Joe Bocchi, DA is the writing program director in the School of Liberal Arts at Excelsior College. He also leads the Writing Across the Curriculum strategic plan task force and has worked in higher education and industry for 30 years. Bocchi sat down with Excelsior Life to explain why business writing is so important to today’s careers.
Excelsior Life: Can you tell us a little about your background and where your passion for writing began?
Bocchi: Literature and writing have always been a part of my life. My parents were not high-school educated, and there were no books in our home, except for the Bible, a set of encyclopedias, and the occasional Dr. Seuss from the public library. But my teachers from kindergarten through 12 stressed that writing helps us explore others’ lives. Literature and writing in general were ways for me to experience a world other than my own sheltered existence.
So in the 1970s, after completing liberal arts degrees in literature, I became a daily newspaper reporter, but soon wanted to pursue a Master of Arts program at SUNY Albany to write fiction.
Language fascinated me as both beautiful and mysterious. I had some early success as a fiction writer, with an award-winning short story in a national contest. I quickly realized, though, that publishing fiction would be hit or miss, and that I would not, by any stretch of my imagination, be able to make a living from it. In fact, the contest award money I received barely covered the cost of fuel oil for a single month during winter that year!
Later, I returned to journalism, writing mostly feature stories and reviews of rock concerts. Then I left reporting again, this time for doctoral studies: Technical and business writing emerged as my real interest. That kind of writing certainly paid more, even with freelance work, and I became interested in the importance of corporate and government writing and its very complicated and vital role in how organizations ticked. I’ve worked in companies in marketing and human resource development, so I had the chance to see corporate writing up close and personal.
Excelsior Life: Can you provide some examples of the writing courses you have taught?
Bocchi: I have taught everything from graduate courses in corporate communication to undergraduate technical and business writing courses to composition. I’ve worked with the Nuclear Regulatory Commission and other organizations in Atlanta on a very broad range of genres. I also have trained hundreds of New York State employees on everything from reports, procedures, and policies to routine memos and letters. The focus of most of my courses and training sessions is to get writers to actually research writing done on the job – to analyze it, to study it carefully. Students and especially trainees apply instruction to documents in progress. That’s the stage – during drafting – and the place – in what some researchers call “contexts of consequences” – that students learn to analyze their audiences and contexts and adapt the content, structure, and style of their writing to specific goals and situations. We look at the negative consequences if writers don’t do that.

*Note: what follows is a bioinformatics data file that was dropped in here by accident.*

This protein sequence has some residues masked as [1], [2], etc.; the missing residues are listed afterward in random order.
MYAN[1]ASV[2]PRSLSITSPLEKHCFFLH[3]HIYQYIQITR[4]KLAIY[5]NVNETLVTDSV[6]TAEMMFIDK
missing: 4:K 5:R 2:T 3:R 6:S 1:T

When a writer can apply his or her understanding of the business to persuade the company to “think” and act in a certain way, success happens.
Excelsior Life: What programs have the School of Liberal Arts implemented to help students with their writing skills?
Bocchi: We have recently launched a concentration in Professional and Technical Writing as part of our Bachelor of Science in Liberal Arts. New courses have included scientific and technical writing, professional editing, and business writing. SLA is also working on an 8-week version of ENG 101 Advanced Composition, which will have an intensive focus on research and writing skills. The Writing Across the Curriculum groups begins development of writing-enriched upper-level courses in the schools starting in July. As part of the strategic plan, we have already sponsored a webinar and workshop on how to use the Written Communication VALUE Rubric to design writing assignments and syllabi. On May 8, we launched our Blackboard course on WAC, VALUE, and assignment design for access by all faculty, subject matter experts, and adjuncts. Our next target is constructing a non-credit, self-paced modular course that can be used as a writing refresher for students entering our capstones and our writing-enriched courses.